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What is the most difficult piece of feedback you have ever received? How has that shaped your approach as a sales leader?

๐Ÿงข Sales Management
๐Ÿ“š Resource
๐Ÿ˜Ž Sales Skills
23
Ace
Arsonist
+9
CEO
One of my colleagues told me that I don't let the other person finish the question and just jump into answering it. And yes I do that because halfway through I understand the question and just dive in. I have been practicing patience since in other places as well. Which allows me to have patience here. Now I really listen to people and only respond once they're done. I also take my time with responding. I don't jump in a fast pace ramble but talk slowly and patiently thinking before saying
TheFemaleWolf
Opinionated
+3
Director of Sales
Exact same for me! So tough. Another tool to help manage this is to sit on your hands when you want to speak. It actually works. My executive coach helped me focus on impulsivity and its professional impacts. This was one weird but useful takeaway!!
Ace
Arsonist
+9
CEO
That's an interesting approach? But how do you sit on your hands specially if you are with some other people in the room. It would be weird. Maybe I'm missing something?
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Beercules
Politicker
+2
BDR
Yeah I was told a similar thing after an interview for a job that I did not get in the end. When talking to a friend about it - they said that the best advice their mother gave them was that we have two ears and one mouth for a reason. Listen twice as much as you speak.

Ace
Arsonist
+9
CEO
Best advice ever!
Incognito
Arsonist
+9
Master of Disaster
I need to hear this.

Like 373748756865896590 times.
sa
saleskick
Opinionated
+1
Sales Specialist
I remember one when my previous boss told me - "You suck at closing, you need to get better!" 5 weeks after that he was fired due to the poor performance :xDย 
hauru.sales
Arsonist
+8
Sales Enthusiast
Well deserved!ย 
HoldemCaulfield
Politicker
+8
Sales Training & Enablement
One of my sales managers said, "Your presentation skills need work. I get the sense that the reps don't trust you like they used to when you were on the same level with them."

This made me very conscious of how I was presented myself when doing trainings for the sales team. I had previously done really well with an empathetic sales approach when speaking with prospects because it was all about THEM talking and not me. I was able to listen and gauge my questions to reveal pain and talk about value. Not only this, but I would record ever call that I had and listen back to it (within reason --- generally those that were over a few minutes to 30 minutes). This helped me be aware of my tone and make sure that I had the correct information instead of relying on in situation notes that I had taken.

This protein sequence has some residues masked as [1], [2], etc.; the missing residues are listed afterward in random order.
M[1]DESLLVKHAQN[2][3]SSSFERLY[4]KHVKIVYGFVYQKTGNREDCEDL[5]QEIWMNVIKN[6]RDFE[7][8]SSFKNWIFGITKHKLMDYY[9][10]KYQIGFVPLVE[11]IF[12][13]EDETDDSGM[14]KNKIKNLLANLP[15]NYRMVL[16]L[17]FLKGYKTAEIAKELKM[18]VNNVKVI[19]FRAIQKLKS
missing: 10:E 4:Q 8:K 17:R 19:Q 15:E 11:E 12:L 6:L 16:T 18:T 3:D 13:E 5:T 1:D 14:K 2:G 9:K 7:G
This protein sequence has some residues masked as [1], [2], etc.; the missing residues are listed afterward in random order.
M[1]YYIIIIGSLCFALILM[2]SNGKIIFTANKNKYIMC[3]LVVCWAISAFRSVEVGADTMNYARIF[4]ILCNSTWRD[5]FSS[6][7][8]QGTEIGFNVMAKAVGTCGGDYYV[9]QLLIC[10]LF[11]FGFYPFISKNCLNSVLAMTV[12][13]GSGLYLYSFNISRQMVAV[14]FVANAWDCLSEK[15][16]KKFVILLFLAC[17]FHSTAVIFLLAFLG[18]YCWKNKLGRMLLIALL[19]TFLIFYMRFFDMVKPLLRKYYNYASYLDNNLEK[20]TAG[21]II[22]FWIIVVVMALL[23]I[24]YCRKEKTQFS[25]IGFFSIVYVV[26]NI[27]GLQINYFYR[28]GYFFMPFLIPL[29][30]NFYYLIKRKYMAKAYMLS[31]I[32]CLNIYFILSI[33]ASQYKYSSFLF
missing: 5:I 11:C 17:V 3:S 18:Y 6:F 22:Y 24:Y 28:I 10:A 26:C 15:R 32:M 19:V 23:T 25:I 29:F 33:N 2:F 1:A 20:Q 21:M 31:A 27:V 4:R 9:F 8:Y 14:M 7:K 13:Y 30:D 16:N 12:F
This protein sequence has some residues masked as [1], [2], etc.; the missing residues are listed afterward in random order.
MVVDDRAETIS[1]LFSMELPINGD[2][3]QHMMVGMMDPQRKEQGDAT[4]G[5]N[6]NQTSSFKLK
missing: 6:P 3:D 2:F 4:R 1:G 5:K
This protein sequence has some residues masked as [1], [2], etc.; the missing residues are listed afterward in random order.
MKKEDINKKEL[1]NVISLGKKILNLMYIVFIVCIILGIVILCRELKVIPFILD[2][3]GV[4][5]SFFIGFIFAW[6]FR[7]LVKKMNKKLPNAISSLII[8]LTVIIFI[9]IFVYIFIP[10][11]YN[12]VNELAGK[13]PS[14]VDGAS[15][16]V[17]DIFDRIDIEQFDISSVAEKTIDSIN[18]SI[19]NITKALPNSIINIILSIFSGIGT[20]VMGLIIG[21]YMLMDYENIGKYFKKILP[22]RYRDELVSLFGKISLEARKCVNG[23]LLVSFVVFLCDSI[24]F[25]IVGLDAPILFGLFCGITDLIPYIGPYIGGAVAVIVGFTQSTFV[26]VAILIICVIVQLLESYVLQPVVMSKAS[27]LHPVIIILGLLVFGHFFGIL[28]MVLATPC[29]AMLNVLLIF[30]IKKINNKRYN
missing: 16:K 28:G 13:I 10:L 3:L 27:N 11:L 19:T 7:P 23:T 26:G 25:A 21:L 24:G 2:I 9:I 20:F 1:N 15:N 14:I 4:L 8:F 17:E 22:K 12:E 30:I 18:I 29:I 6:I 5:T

What was most difficult about hearing this feedback was the fact that my own internal sales colleagues found a lack of trust or usefulness in what I was presenting to them (i.e. of no value). This is never good to hear. I think the other difficult part was that my sales manager didn't really offer any help.

I used the same tactics that I did when I was speaking to prospects to help me get better: deliberate practice through recording my presentations and running them by one or two trusted reps beforehand. Additionally, I found that TED talks were really helpful in getting to the point and providing true value.ย 

Resources that helped and for anyone interested in leveling up their speaking/presentation game:

TED Talk Book + Google Talk from Carmine Gallo:
https://www.youtube.com/watch?v=AFTPyvO6kcY

Really practical guide on how to avoid shitty ppt presentations aka Frankendecks:
https://info.presentation-company.com/everyday-business-storytelling
hauru.sales
Arsonist
+8
Sales Enthusiast
Thanks you so much!
poweredbycaffeine
Politicker
+7
Bean Juice Drinker | Sales Savant
I was told that I do not give space for personal creativity in solving problems. Right away I started to catch myself hearing someone propose a solution to a problem and I'd start cutting them off because it was not the most simple way to attack it, which probably made them feel devalued and discouraged from sharing their opinions. Since then I have made sure to hear people out completely, pressure test their ideas, and even adopt some of the ones that I personally wouldn't choose.
Telehealth_2the_Moon
Notable Contributor
+12
Director of Business Development
"I'd rather you say 'I don't know' than to guess and be wrong"
Kinonez
Arsonist
+8
Team Lead
I love to pitch, heโ€™ll Iโ€™m
good at it, and I always thought it was on point, even โ€œperfectโ€.

It wasnโ€™t the case, my boss got fired, got appointed a new manager (now a great friend) and he asked me to pitch which I did with pride and a bit of overconfidence, I was cocky.

The first thing he said after I gave him the greatest pitch, were 2 words. โ€œToo salesyโ€. After a few seconds had passed of me being silent and processing what he said, said one word; โ€œagainโ€.ย 

Now my pitch has improved wonders and yet itโ€™s not perfect, it never will be, Iโ€™ll keep improving everyday.
SA
SADNES5
Politicker
+6
Business Development
"You're awkward in your rapport building"

At that point, I stopped trying to fit a mold, and follow advice. I landed and am successful in my role for being me. No longer was I bound to the "process". I still follow it, just with less hard triggers.ย 

My personality shines when I have no reigns, give me a budget and a target and I'll deliver. Tell me key highlights from what is new, and I can sell it.ย 

The awkward came from trying to fit my personality into another model. It's one of those square peg round hole situations.ย 

Be myself. Don't pretend to be anything else.ย 
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